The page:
Global Construction Industry Confronts Major Challenges Amid Pandemic and Geopolitical Risks

Market Development Summary


The global digital construction industry is confronting major challenges as it emerges from the widespread disruption caused by restrictions imposed to contain the spread of COVID-19. With the Ukraine crisis set to persist in the coming quarters, the global economy will face severe headwinds amid high energy and commodity prices, supply chain bottlenecks, and worsening investor confidence. Amid rising inflation, central banks have been tightening monetary policy, but with inflation being driven by supply-side pressures, there is a growing risk that high-interest rates will choke off the recovery from the pandemic. Global construction output is now projected to expand by 3.3% this year, a downward revision from 4.0% previously. This follows growth of 3.7% in 2021 and a contraction of 2.3%


Excluding China, the global construction industry posted growth of 4.5% in 2021 and is set to slow to 2.9% in 2022. Performances across countries and regions will vary greatly, but South Asia and North-East Asia will be the best performers when comparing output in 2022 to the pre-COVID-19 levels. India suffered a sharp contraction in 2020 but rebounded in 2021, and in 2022 output across South Asia will be 10.1% higher than in 2019 in real terms.


Opportunities and Risks


The key risks to project momentum remain significant, with geopolitical uncertainty stemming from the ongoing Ukraine crisis, in addition to rising inflation, tightening monetary policy and supply chain disruptions.


Supply chain disruption is the main road blocker. The global construction industry has been recovering from the severe disruption caused by the COVID-19 pandemic. However, it continues to confront major challenges. Shortages of key materials and associated rising prices for such materials have impacted the progress of construction projects, while logistical hold-ups along with supply chain disruptions are extending lead times. The combination of these factors means that contractors are finding it increasingly difficult to complete projects on time and on budget. Many of these challenges have been exacerbated by the Ukraine crisis, which has resulted in a further surge in energy costs as well as disruptions in the supply of vital materials, including steel.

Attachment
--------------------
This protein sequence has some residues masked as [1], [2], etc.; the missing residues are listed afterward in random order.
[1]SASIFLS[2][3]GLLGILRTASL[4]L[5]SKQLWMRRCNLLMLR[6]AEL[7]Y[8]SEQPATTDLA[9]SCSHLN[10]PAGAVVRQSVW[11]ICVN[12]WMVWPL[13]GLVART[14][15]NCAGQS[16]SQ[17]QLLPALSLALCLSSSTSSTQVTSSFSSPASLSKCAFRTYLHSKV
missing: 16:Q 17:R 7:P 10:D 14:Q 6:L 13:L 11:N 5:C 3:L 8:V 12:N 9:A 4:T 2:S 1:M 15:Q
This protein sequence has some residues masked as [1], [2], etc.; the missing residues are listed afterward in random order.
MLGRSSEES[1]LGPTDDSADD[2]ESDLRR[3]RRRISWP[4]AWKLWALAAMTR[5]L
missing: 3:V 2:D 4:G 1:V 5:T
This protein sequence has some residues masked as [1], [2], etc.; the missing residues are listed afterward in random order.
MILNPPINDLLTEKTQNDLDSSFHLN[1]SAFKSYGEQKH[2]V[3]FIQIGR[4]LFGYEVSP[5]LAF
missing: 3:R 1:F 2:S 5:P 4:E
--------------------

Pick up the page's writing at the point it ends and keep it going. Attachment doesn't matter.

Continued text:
Labour s hortage has been a long and looming challenge. In addition to supply chain disruptions, the construction industry has also generally been struggling to recruit labour to meet requirements. The shutdown of the construction industry in many major markets in 2020 and also during periods in 2021 resulted in a sharp decline in construction employment, and there have been difficulties in recruiting talent as construction activity bounced back. Prior to the COVID-19 crisis, there had already been concerns about the aging construction workforce and the looming challenge of ensuring that retiring skilled workers would be replaced. The reliance in many markets on immigrant labour has also been exposed in the wake of the COVID-19 crisis, with a proportion of this workforce not returning to their previous locations.


ESG is one of the most important themes of this decade. It’s little wonder that pressure on the construction sector to further contribute to the clean environment and be more and more transparent as far as environmental, social and governance (ESG) are concerned. Calls for the construction sector to act are coming from many directions. Investors and consumers are voicing concerns about ESG issues, with legislation, regulation, and reporting requirements evolving quickly in many jurisdictions around the world. In the UK, all companies bidding for government contracts worth more than £5m a year must now commit to net zero by 2050, while new proposals in the EU call for the mandatory disclosure of the emissions potential of new buildings over their whole life cycle, effective from 2027 to 2030. Companies must perform well in all areas of ESG. Being a laggard in any one of the pillars of the ESG framework will hurt their brand reputation and, ultimately, profits. In general, European construction companies respond more rapidly in terms of ESG hiring.